A little over a month ago, a new bartender entered the Fourghetti in Bologna behind the counter. It is Paolo Cesino, born in 1984 and originally from Castellamare di Stabia (NA), who we decided to interview, to delve deeper into the path he is pursuing in his new restaurant.
Hi Paolo, how did you start your career and what was your first step towards the world of cocktails?
I started working in this sector at the age of 14-15, because I was fascinated by the fame of the neighborhood barman. Initially I worked in a bar before and after school. Then, it was the turn of the discos, and then of the experiences in cocktail bars, between Castellamare and the Sorrento Peninsula. After graduating I felt the need to make a leap in quality, which is why I enrolled in a one-year bartending school, the Working Flair Bartending School (WFBS), which gave me the opportunity to really train on the field. Here I refined the mixing techniques and learned the flair, together with the conception of this work in all aspects. After that I followed other training courses, at the end of which I began to find my concept of mixing. I combined the techniques I had learned during the courses with my previous knowledge, in particular the choice to use everything of a product, without producing waste.
Which experiences have marked you most along your career path and what type of path are you following at Fourghetti?
The most significant experience so far was that of the first place where I managed the bar, in Bologna, the Wood Gastrobar. Here I learned the existence of all the economic aspects of management and I had the opportunity to improve my welcome towards the customer. It was the first place where I fully expressed my concept of mixing which involves the use of cooking, non-waste and self-production techniques. I arrived at Fourghetti on 8 September this year. I immediately wanted to work closely with chef Erik Lavacchielli, with whom there is an excellent relationship of sharing thoughts in the tasting menus, in which some cocktails I created were paired with his dishes.
Can you give us some examples of the cocktails you have on the menu and which you offer in combination with the dishes?
We have a total of fifteen cocktails on the menu, which are divided into three sections. One of these, Signature, represents my idea of cocktails, which is well expressed in the Mediterranean Garden. Here I have given the acidic part with a notoriously sweet ingredient, the carrot, and the sweet one with a notoriously acidic element, the citrus sorbet. Another section with which I identify a lot is Dalla Cucina, a selection of recipes in which some cooking elements become part. For tasting, paired with a meat dish, we proposed a Negroni in which I did not change the alcoholic part but the bitter part of the bitter. It's called From the pan to the glass and I prepared it with the classic ingredients that we find in oil and vinegar in almost all pantries. The bitter part is composed of rhubarb softened by the aroma of the artichoke; I replaced the sweet vermouth with dry and infused it with green Cerignola olives to give it flavor. I worked all these vacuum-packed ingredients together with sautéed porcini mushrooms.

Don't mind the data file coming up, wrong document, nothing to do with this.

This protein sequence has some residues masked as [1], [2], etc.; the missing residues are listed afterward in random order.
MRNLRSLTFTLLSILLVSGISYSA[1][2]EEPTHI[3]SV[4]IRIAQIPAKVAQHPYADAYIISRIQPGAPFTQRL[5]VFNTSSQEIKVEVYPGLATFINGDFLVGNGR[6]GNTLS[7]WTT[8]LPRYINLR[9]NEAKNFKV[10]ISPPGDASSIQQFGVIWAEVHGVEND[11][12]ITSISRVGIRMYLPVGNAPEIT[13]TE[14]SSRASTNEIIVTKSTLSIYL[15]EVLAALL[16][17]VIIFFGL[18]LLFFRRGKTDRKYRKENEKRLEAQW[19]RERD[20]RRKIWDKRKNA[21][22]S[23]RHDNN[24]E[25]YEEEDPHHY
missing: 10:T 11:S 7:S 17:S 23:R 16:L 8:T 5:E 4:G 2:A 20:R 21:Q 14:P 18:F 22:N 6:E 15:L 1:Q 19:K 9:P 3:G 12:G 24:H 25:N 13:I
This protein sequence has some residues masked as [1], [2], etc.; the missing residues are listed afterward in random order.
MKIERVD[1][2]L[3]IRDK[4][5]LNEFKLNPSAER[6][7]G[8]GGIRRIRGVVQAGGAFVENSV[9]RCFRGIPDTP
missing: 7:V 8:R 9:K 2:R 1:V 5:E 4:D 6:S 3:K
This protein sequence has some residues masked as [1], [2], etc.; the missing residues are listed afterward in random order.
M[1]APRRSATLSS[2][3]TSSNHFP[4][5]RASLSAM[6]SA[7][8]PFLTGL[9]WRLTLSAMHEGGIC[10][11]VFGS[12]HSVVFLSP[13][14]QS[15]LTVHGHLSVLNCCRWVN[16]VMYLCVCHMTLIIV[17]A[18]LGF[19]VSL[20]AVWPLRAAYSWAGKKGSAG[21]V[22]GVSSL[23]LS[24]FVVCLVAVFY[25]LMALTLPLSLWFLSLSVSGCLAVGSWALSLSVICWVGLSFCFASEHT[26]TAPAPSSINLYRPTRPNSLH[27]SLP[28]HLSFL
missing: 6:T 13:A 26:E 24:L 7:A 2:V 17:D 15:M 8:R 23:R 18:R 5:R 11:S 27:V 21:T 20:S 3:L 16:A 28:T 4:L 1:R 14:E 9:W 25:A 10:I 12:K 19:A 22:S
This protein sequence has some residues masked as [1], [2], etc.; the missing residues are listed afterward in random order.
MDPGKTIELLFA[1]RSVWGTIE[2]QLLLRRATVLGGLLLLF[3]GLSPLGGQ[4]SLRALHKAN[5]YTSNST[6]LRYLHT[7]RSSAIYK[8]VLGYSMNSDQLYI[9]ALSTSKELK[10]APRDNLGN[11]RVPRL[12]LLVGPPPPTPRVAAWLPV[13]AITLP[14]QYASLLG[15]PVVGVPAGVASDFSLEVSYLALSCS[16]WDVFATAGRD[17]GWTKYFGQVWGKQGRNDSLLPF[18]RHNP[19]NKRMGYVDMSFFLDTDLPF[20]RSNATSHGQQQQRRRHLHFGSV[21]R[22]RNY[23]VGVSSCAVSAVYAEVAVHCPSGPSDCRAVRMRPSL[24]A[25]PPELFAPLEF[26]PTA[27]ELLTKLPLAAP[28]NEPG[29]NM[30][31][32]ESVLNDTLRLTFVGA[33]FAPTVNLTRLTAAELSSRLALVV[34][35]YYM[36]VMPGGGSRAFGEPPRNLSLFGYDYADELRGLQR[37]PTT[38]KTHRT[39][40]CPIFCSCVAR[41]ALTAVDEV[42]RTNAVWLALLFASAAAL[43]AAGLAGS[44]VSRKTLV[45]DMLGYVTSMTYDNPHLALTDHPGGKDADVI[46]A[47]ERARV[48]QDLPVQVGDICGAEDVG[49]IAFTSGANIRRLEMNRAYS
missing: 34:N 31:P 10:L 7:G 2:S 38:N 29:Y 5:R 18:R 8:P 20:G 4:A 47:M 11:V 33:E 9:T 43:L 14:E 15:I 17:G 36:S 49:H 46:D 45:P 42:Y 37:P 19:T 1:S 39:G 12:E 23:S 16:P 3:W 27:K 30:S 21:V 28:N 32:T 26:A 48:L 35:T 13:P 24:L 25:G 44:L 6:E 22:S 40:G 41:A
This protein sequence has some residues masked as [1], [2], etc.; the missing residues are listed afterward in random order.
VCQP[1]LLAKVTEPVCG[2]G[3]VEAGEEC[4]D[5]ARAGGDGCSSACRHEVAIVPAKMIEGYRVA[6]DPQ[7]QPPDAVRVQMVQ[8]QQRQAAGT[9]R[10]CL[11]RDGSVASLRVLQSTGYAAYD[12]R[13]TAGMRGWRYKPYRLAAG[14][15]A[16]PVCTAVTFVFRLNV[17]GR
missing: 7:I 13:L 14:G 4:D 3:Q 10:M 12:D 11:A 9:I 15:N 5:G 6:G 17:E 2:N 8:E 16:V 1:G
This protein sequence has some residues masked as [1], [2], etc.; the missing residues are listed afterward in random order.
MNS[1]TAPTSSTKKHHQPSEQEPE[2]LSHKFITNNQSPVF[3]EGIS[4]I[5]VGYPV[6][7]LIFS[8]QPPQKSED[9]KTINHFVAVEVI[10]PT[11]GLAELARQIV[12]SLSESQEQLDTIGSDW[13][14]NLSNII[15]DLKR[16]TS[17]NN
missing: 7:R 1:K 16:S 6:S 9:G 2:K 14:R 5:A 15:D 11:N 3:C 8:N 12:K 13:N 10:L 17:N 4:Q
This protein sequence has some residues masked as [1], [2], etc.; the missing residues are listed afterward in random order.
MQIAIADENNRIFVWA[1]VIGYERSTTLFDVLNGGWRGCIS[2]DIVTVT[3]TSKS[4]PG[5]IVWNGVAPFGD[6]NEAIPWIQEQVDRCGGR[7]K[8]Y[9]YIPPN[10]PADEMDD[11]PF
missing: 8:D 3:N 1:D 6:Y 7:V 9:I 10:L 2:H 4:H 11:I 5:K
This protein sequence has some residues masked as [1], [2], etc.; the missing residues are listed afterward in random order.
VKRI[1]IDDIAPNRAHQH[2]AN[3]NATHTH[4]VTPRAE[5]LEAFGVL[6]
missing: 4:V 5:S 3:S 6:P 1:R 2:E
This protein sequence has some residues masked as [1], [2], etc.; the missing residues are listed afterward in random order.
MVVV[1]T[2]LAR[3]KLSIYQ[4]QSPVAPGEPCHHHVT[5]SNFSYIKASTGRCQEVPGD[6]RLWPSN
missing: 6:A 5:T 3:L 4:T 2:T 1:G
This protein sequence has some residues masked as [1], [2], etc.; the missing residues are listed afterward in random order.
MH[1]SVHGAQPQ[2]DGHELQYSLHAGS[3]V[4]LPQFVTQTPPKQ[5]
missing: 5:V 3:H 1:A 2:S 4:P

When did you start working on liquid cuisine? Is this a topic you want to explore even more now that you are at Fourghetti?
Since I opened the Wood Gastrobar in 2016. There I started introducing new mixing techniques, inspired by two Italian bartenders, Luca Cinalli and Filippo Sisti, who introduced me, through courses, to a world I didn't know before. Now I can look at things in a different way and it's easy for me to conceive a cocktail in this way. While at the beginning I tried not to produce any waste from the ingredients I used, now the problem has become the opposite: trying to use the most noble parts.
A section of the menu is dedicated to Fourghetti Vermouth, produced with Sangiovese Leggiolo, spices, exclusively natural aromas and of unique quality, calibrated by perfumer Baldo Baldinini. Can the same vermouth also be found in one of your cocktails? Which?
I use Fourghetti vermouth, softer than the most commonly used ones, in two cocktails from the Twist on Classic section: unFOURGHETTIble and Tu vò fà l'americano. The first is a Negroni with vermouth, London Dry gin, bitters and pomegranate vinegar; the second is a reinterpretation of the popular cocktail using vermouth, bitters, bourbon whiskey and grated tonka bean.
In the restaurant there is a restaurant space and a cocktail bar. Is there the possibility of tasting your creations both at the counter and sitting at the table? Is there also the possibility of ordering personalized cocktails, upon request, in combination with specific dishes?
Yes, experiences are interchangeable. You can drink a cocktail at the table and then decide to stop for dinner at the counter or vice versa. The unique advantage of dining at the bar is that you can see behind the scenes of your cocktail or dish. From us it is possible to order personalized cocktails and our ambition is precisely to offer a tailored tasting. It's not easy because we change cocktails and dishes seasonally; the chef is very creative and we move accordingly.
What is the most requested cocktail on the menu?
The Mediterranean Garden, which is my representation of Italy and is a cocktail with which I identify a lot. The ingredients are London dry gin, fennel and celery verjuice, purple carrot pickle, citrus sorbet and wild fennel soda.